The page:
I leave my best lines in other bloggers’ Comments.

See, for me, an important part of blogging is the conversation that posts prompt. (The rest is, as Frank Paynter’s site so succinctly explains, that it works as a “public place for self-expression.”)
Recently, I commented on a post of Frank’s (entitled “When Does a Blogger Find Time to Write”) about what constitutes success for a blogger. He cites several, for example, who have parlayed their blogging expertise into dollars. To that I commented:
Maybe it’s because my primary medium is poetry (and we all know that very, very few people make any money writing poetry) that I’m comfortable with the notion of blogging not being a commercial venture. For me, blogging is like giving a poetry reading at Borders: I don’t get paid, and the audience is small. But it’s what I do, and there are always a few people out there who appreciate it, a few people whom my words touch in some meaningful way. Bloggers and poets — each in good company, I think.
While blogging and writing poetry differ in style, often the intent is the same — to share with the world a personal interpretation of a larger reality.
And then Tom Shugart posted a funny piece on an episode of the HBO series Real Sex (which he swears he doesn’t really watch. Right.)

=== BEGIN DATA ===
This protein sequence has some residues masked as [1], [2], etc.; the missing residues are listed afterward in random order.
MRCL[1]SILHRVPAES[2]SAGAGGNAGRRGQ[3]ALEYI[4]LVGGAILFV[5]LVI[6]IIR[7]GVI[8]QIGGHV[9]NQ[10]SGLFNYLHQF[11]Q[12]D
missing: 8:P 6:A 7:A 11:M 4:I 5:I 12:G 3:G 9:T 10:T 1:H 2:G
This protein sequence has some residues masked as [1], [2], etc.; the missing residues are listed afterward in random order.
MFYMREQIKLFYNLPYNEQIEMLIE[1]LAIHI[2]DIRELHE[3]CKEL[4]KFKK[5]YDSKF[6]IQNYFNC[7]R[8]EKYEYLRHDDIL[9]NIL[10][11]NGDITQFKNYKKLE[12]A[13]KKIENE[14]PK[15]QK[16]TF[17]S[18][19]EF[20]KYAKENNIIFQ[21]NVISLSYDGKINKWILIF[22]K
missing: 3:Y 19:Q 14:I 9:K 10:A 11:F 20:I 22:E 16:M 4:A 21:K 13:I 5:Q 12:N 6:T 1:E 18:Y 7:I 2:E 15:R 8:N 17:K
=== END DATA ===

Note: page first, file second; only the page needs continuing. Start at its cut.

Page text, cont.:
Given my ongoing disagreements with the expressed gender attitudes of both RageBoy and Halley, I wound up leaving a very serious comment. Some things I have a hard time not taking seriously.
I’ll bet that the Boy Toy was invented (and marketed via HBO) by a male. If you read erotic fantasies written by women (ahem, yes, I’ve been through more than a few of those books), it becomes pretty clear that many, many, many of us prefer a slow hand, an easy touch, warm skin on skin. Erotic movies written and directed by women (ahem, yes, I’ve seen a few of those, too) are also very different from the slambamthankyouman scripts devised by men. So, if men seem to be becoming irrlevant to many women (we don’t need them for financial support and all we need is their sperm for impregnation)perhaps it’s because what we look to men for is really something very different from what many men think we look to them for. And so if men seem to be becoming irrelevant, perhaps it’s because they’re making themselves irrelevant.
Anyway, Tom, from what I’ve learned about you here over all of this time, I don’t think you have to worry. Big, heavy-handed anatomically correct Boy Toys are about as satisfying as Halley’s “Girlies.”
Q: What’s the difference between a cucumber and a man? A: A cucumber doesn’t leave a wet spot. (Sorry about that.)

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